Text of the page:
Cameron's tax crackdown undermined as Lawson accuses him of "prancing around"

The former Tory chancellor says that the government is "getting nowhere slowly" on reducing tax avoidance by multinationals.

David Cameron has long sought to present reducing tax avoidance as a priority of the coalition. While cutting taxes for high-earners (with the reduction in the top rate of inncome tax from 50p to 45p) and reducing corporation tax to the joint lowest level in the G20 (it will stand at 20% in 2015, down from 28% in 2010), he argues that the government is committed to ensuring that all pay their fair share. By ending the mass avoidance (and evasion) that existed under Labour, the Tories and the Lib Dems claim that they can raise more revenue from lower rates. 

Cameron will return to this theme today with the announcement of a new public register designed to reveal the true owners of the anonymous "shell" companies associated with tax evasion. "For too long a small minority have hidden their business dealings behind a complicated web of shell companies," he will tell the Open Government Partnership in London. 

But the PM's anti-avoidance drive has been undermined by an unlikely source. In a debate in the House of Lords last night, Nigel Lawson accused the coalition of "prancing around", rather than making the changes needed to ensure that large corporations pay their dues. The former Tory chancellor warned that multinationals "shift their profits and their intangible assets around the world in such a way that they pay little or in some cases no UK corporation tax at all", while "small and medium-sized enterprises" face "the full rigour of corporation tax".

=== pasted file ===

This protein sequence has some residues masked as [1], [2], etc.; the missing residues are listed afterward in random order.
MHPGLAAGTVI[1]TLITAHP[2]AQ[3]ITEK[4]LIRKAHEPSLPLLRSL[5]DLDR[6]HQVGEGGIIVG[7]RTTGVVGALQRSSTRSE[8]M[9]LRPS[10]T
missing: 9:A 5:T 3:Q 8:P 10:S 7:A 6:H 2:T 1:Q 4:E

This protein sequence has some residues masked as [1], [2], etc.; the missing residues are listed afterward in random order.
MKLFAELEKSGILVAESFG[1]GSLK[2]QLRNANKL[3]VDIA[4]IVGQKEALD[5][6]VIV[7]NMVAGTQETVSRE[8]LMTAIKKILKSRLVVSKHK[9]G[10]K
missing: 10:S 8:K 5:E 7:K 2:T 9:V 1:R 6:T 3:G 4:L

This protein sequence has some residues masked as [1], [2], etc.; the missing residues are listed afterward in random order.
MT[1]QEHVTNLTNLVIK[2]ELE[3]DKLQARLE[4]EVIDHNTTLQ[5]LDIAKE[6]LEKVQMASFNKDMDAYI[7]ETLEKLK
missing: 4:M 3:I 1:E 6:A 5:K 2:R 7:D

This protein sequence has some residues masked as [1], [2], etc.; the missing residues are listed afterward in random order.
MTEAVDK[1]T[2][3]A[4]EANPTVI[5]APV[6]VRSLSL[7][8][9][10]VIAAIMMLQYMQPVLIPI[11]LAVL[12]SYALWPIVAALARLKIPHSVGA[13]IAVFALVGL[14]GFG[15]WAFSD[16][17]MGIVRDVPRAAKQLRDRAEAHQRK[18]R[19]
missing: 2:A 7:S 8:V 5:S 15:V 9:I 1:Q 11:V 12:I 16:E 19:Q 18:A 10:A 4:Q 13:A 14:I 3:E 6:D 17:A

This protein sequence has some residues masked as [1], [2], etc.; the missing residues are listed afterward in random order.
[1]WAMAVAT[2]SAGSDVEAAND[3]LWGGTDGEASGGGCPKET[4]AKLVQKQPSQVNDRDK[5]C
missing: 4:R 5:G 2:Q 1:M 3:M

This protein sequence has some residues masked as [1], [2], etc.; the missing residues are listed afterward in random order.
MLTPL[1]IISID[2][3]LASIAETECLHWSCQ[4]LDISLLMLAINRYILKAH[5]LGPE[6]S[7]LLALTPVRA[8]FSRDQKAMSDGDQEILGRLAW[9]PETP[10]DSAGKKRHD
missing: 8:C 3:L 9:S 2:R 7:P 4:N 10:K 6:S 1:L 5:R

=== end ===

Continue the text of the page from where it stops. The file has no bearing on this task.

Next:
He went on:

It is a totally inequitable system. So what is the government doing? Just prancing around saying we are talking about with our opposite numbers from other OECD countries and other European countries and goodness knows what.

They love going to these conferences and they happily make statements that they have reached a great understanding and a great agreement but the problem is just the same, it hasn’t gone away.

Lawson proposed that the government should introduce a new system with separate taxes on profits and sales to ensure that companies like Starbucks, Google and Amazon make some contribution. He said: "God forbid that the United Kingdom should take a lead and introduce a sensible tax system of its own which would probably comprise a very low level of corporation tax - tax on corporate profits - and perhaps a low level of corporate sales tax, because sales are where they are and sales in this country are sales here which we can tax here.

"But more than anything else we should be taking a lead. I have to say to the government that you are not even getting nowhere fast - you are getting nowhere slowly."

Labour, meanwhile, has welcomed the announcement of a public register, while highlighting the rise in uncollected tax to £35bn and the failure of the government's Swiss tax deal to raise anything close to the promised amount. After George Osborne booked £3.1bn from the agreement, it has so far raised just £440m.